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A tangible reminder of expected social norms for receiving and making phone calls in this space – the SAS lounge Copenhagen. The booth plays at least two roles: the obvious – a dedicated space where travellers can natter; and secondly a creative yet subtle reminder of the social norms for this space. Knowing and helping people understand what is acceptable behaviour can be especially challenging when the travellers that use this space hail from such diverse cultural backgrounds.

I’m intrigued about the role of services such as You Tube in helping (certain) people figure out what are ‘acceptable’ and ‘unacceptable’ behaviours in any given context. Or in the context of an airport lounge? That a video of ‘offending behaviour’ is posted online near real time with sufficient information to identify the ‘offending’ person(s); that that person’s lo-fi agent i.e. rss feed tagged for their name pulls that content from the net; that a video+ of them is waiting for them when their flight arrives home. And in our near near future? That the feedback mechanism is near instantaneous – you will have a greater awareness of acceptable behavioural boundaries because their online reaction to you is being monitored, evaluated and where appropriately fed back to you in read time.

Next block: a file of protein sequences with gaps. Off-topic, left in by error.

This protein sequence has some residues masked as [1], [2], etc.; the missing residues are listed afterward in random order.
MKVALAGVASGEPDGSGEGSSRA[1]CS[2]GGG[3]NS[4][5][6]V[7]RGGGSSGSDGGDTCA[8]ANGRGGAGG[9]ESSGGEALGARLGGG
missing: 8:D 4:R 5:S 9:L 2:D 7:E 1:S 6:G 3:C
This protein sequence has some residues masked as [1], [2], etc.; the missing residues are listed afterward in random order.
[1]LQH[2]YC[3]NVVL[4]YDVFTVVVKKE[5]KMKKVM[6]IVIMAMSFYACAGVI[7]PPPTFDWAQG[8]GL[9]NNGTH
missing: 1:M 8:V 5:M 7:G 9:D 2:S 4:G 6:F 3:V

Given all this – who would want to manipulate the feedback mechanism to encourage particular kinds of behaviour. Who indeed.